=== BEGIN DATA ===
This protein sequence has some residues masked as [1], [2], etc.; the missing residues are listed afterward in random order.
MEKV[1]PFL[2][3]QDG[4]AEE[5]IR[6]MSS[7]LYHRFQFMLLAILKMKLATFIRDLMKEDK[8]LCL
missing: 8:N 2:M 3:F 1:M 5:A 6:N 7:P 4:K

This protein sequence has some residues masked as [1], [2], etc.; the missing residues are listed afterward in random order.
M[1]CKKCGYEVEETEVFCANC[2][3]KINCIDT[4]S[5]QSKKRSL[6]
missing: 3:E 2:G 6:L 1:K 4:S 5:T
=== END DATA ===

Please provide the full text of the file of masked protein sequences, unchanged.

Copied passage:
This protein sequence has some residues masked as [1], [2], etc.; the missing residues are listed afterward in random order.
MEKV[1]PFL[2][3]QDG[4]AEE[5]IR[6]MSS[7]LYHRFQFMLLAILKMKLATFIRDLMKEDK[8]LCL
missing: 8:N 2:M 3:F 1:M 5:A 6:N 7:P 4:K

This protein sequence has some residues masked as [1], [2], etc.; the missing residues are listed afterward in random order.
M[1]CKKCGYEVEETEVFCANC[2][3]KINCIDT[4]S[5]QSKKRSL[6]
missing: 3:E 2:G 6:L 1:K 4:S 5:T